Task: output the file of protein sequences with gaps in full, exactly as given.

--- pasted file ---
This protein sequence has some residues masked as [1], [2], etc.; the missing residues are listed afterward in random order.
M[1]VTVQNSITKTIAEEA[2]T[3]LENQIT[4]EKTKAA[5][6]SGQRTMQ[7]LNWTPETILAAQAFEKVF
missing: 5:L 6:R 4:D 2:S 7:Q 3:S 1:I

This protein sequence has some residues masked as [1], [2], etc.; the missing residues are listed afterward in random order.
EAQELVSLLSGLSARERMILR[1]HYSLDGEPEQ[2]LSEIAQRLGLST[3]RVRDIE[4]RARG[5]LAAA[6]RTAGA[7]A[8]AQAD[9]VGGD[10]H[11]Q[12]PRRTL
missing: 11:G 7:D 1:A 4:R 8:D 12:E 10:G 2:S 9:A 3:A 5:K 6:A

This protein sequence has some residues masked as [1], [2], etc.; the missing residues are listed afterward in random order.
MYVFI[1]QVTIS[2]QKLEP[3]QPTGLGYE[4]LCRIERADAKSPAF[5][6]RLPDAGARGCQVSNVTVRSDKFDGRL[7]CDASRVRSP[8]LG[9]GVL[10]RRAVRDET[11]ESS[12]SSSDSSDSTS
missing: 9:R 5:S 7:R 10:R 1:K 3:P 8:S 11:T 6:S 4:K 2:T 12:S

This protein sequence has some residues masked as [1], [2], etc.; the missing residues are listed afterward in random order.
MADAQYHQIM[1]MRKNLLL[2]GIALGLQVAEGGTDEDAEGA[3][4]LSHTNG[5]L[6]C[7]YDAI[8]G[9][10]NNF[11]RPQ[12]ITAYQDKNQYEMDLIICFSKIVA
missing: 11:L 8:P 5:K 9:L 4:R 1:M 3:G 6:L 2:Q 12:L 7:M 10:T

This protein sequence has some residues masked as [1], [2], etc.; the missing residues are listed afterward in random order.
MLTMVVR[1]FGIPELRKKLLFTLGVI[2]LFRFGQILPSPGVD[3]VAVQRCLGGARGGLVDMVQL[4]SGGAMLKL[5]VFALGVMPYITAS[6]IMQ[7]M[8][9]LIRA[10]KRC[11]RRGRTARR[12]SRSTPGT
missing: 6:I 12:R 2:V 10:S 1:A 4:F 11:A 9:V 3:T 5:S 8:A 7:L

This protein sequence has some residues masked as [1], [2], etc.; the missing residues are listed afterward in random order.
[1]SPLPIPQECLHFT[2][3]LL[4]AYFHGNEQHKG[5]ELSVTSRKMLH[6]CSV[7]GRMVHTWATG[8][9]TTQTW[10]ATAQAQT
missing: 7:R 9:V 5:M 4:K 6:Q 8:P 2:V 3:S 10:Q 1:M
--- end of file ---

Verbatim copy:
This protein sequence has some residues masked as [1], [2], etc.; the missing residues are listed afterward in random order.
M[1]VTVQNSITKTIAEEA[2]T[3]LENQIT[4]EKTKAA[5][6]SGQRTMQ[7]LNWTPETILAAQAFEKVF
missing: 5:L 6:R 4:D 2:S 7:Q 3:S 1:I

This protein sequence has some residues masked as [1], [2], etc.; the missing residues are listed afterward in random order.
EAQELVSLLSGLSARERMILR[1]HYSLDGEPEQ[2]LSEIAQRLGLST[3]RVRDIE[4]RARG[5]LAAA[6]RTAGA[7]A[8]AQAD[9]VGGD[10]H[11]Q[12]PRRTL
missing: 11:G 7:D 1:A 4:R 8:D 12:E 10:G 2:S 9:A 3:A 5:K 6:A

This protein sequence has some residues masked as [1], [2], etc.; the missing residues are listed afterward in random order.
MYVFI[1]QVTIS[2]QKLEP[3]QPTGLGYE[4]LCRIERADAKSPAF[5][6]RLPDAGARGCQVSNVTVRSDKFDGRL[7]CDASRVRSP[8]LG[9]GVL[10]RRAVRDET[11]ESS[12]SSSDSSDSTS
missing: 9:R 5:S 7:R 10:R 1:K 3:P 8:S 11:T 6:S 4:K 2:T 12:S

This protein sequence has some residues masked as [1], [2], etc.; the missing residues are listed afterward in random order.
MADAQYHQIM[1]MRKNLLL[2]GIALGLQVAEGGTDEDAEGA[3][4]LSHTNG[5]L[6]C[7]YDAI[8]G[9][10]NNF[11]RPQ[12]ITAYQDKNQYEMDLIICFSKIVA
missing: 11:L 8:P 5:K 9:L 4:R 1:M 3:G 6:L 2:Q 12:L 7:M 10:T

This protein sequence has some residues masked as [1], [2], etc.; the missing residues are listed afterward in random order.
MLTMVVR[1]FGIPELRKKLLFTLGVI[2]LFRFGQILPSPGVD[3]VAVQRCLGGARGGLVDMVQL[4]SGGAMLKL[5]VFALGVMPYITAS[6]IMQ[7]M[8][9]LIRA[10]KRC[11]RRGRTARR[12]SRSTPGT
missing: 6:I 12:R 2:V 10:S 1:A 4:F 11:A 9:V 3:T 5:S 8:A 7:L

This protein sequence has some residues masked as [1], [2], etc.; the missing residues are listed afterward in random order.
[1]SPLPIPQECLHFT[2][3]LL[4]AYFHGNEQHKG[5]ELSVTSRKMLH[6]CSV[7]GRMVHTWATG[8][9]TTQTW[10]ATAQAQT
missing: 7:R 9:V 5:M 4:K 6:Q 8:P 2:V 3:S 10:Q 1:M